| ||Format||Pages||Price|| |
|PDF (252K)||14||$25||  ADD TO CART|
|Complete Source PDF (3.9M)||247||$55||  ADD TO CART|
Decomposition processes in subsurface soils and aquatic sediments have proven difficult to monitor because of their complex interactions. This research describes the use of indigenous microbial enzyme activities (MEA) and surrogate parameters to monitor decomposition in oligotrophic subsurface soils (76 to 168 cm below the surface) and in aquatic sediments from a eutrophic reservoir.
Measurements of total plate counts (TPC) of aerobic and anaerobic bacteria, alkaline phosphatase activity (APA), and total gas production in anaerobic subsurface soil microcosms are reported. Microcosms with titanium3+ citrate (TC) as a redox buffer appeared to have statistically higher numbers of anaerobes and to have uniform APA and gas production with and without sucrose (amendment (nested ANOVA, P < 0.001). These studies indicate that subsurface soil microcosms have considerable potential for monitoring decomposition in vadose-zone soils.
Aquatic sediment microcosm studies revealed dose-response patterns in APA and dehydrogenase activity (DHA) after 96 h of exposure to As5+, Cd2+, Se4+, and Cu2+. The relative APA toxicities based on the calculated median effective concentration (EC50) levels were As5+ > Cu2+ > Cd2+ > Se4+. The relative DHA toxicities were the reverse: Se4+ > Cd2+ > Cu2+ > As5+. As5+ produced a nonlinear dose-response pattern in DHA, which prevented calculation of the EC50 value. As5+ also produced decreased DHA activity at 10 mg/L and apparent stimulation of DHA at high levels, that is, at 500 and 1000 mg/L. The proteolysis activity was highly variable (coefficient of variation greater than 40%) with five-day activities (percentage of controls) of 71 and 36% at 50 and 500-mg/L doses of As5+, and 96 and 9% at the same doses of Cu2+. No clear relationship was noted between MEA and either microbial density, as TPC, or acridine orange direct counts (AODC) with reduction of 2-iodophenyl-3-phenyl-5-nitrophenyl tetrazolium chloride (INT).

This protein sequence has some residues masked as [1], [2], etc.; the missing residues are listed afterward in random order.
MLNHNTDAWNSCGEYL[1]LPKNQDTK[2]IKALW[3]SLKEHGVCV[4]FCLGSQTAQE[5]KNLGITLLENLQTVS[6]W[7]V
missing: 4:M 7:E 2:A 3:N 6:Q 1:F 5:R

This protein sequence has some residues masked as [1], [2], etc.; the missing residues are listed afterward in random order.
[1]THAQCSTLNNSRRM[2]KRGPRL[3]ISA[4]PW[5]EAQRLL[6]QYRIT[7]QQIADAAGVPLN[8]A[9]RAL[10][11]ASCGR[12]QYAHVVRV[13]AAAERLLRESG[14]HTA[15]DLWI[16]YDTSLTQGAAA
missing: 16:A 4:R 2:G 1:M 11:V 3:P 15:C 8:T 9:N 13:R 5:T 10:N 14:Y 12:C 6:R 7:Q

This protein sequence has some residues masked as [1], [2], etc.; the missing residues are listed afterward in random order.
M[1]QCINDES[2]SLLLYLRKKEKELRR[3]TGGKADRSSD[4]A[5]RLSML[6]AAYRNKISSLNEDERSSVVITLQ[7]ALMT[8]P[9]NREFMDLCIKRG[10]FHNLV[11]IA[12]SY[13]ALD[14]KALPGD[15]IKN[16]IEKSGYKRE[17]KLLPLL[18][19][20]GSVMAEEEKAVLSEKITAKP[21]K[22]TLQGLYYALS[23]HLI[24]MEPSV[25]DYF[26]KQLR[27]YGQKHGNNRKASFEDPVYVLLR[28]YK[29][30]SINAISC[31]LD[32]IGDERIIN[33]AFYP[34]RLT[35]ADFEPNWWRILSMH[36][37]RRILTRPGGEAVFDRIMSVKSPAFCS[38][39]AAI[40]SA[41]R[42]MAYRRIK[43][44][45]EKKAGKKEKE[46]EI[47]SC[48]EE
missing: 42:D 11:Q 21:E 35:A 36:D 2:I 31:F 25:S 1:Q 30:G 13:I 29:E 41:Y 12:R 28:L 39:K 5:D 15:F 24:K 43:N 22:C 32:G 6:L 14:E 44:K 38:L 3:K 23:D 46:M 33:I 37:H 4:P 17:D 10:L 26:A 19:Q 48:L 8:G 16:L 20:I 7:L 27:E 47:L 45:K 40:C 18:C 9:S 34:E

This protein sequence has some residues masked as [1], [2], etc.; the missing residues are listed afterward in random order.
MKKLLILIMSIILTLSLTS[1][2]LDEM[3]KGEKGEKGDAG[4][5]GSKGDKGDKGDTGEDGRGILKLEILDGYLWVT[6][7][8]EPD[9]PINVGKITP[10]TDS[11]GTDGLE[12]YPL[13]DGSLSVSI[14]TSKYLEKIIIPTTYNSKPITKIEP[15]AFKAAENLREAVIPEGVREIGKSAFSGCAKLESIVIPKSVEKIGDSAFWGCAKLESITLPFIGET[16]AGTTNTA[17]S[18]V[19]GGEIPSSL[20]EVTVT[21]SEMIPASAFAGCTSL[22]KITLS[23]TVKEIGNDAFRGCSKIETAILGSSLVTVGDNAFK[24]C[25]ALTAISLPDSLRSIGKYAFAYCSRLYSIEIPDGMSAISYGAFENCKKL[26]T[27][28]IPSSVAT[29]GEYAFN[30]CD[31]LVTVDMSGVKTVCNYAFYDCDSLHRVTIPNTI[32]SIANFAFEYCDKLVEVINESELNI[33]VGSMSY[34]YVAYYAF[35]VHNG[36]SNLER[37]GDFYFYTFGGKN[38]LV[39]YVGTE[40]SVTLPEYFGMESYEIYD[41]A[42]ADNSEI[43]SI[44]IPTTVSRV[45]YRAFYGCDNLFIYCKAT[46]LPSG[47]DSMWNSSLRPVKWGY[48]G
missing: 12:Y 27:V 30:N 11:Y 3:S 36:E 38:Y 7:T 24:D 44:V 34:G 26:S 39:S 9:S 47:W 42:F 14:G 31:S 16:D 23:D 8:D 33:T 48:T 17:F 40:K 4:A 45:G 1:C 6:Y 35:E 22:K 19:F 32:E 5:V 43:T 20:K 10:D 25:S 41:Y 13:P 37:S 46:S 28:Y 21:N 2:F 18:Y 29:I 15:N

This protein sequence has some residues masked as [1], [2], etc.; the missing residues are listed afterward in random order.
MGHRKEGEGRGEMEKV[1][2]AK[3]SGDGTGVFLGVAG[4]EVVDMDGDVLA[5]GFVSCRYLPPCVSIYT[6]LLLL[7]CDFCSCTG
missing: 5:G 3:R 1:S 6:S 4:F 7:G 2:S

MEA appear useful in monitoring decomposition by indigenous microflora with and without toxicants. The MEA method detects sublethal indications of toxicant stress and can be correlated with other parameters commonly used to monitor ecosystem function.
hazard evaluation, microbial enzymes, microbial enzyme activity, subsurface soil bacteria, sediment bacteria, water pollution, median effective concentration (EC, 50, ), metal toxicity, microbial microcosms, arsenic, selenium, copper, cadmium, decomposition processes
Professor and chairman, East Tennessee State University, Johnson City, TN
Allen Burton, G
Assistant professor, Wright State University, Dayton, OH
Research assistant, Program in Environmental Sciences, University of Texas at Dallas, Richardson, TX